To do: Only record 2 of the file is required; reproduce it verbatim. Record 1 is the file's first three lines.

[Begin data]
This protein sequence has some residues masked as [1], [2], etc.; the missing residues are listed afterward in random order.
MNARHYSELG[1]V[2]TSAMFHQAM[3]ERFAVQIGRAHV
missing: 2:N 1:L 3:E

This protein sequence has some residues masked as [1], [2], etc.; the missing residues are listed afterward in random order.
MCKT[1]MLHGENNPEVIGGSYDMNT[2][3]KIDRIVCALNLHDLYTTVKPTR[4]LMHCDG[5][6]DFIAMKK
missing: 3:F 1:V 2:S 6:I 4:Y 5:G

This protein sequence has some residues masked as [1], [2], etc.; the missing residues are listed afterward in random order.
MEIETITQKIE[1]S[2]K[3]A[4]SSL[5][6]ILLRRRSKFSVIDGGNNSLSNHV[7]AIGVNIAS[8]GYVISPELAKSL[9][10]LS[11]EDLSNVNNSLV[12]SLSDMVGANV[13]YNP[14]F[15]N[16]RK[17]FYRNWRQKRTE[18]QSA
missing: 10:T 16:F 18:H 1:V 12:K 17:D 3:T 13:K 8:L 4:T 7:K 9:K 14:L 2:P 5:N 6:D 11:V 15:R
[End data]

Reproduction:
This protein sequence has some residues masked as [1], [2], etc.; the missing residues are listed afterward in random order.
MCKT[1]MLHGENNPEVIGGSYDMNT[2][3]KIDRIVCALNLHDLYTTVKPTR[4]LMHCDG[5][6]DFIAMKK
missing: 3:F 1:V 2:S 6:I 4:Y 5:G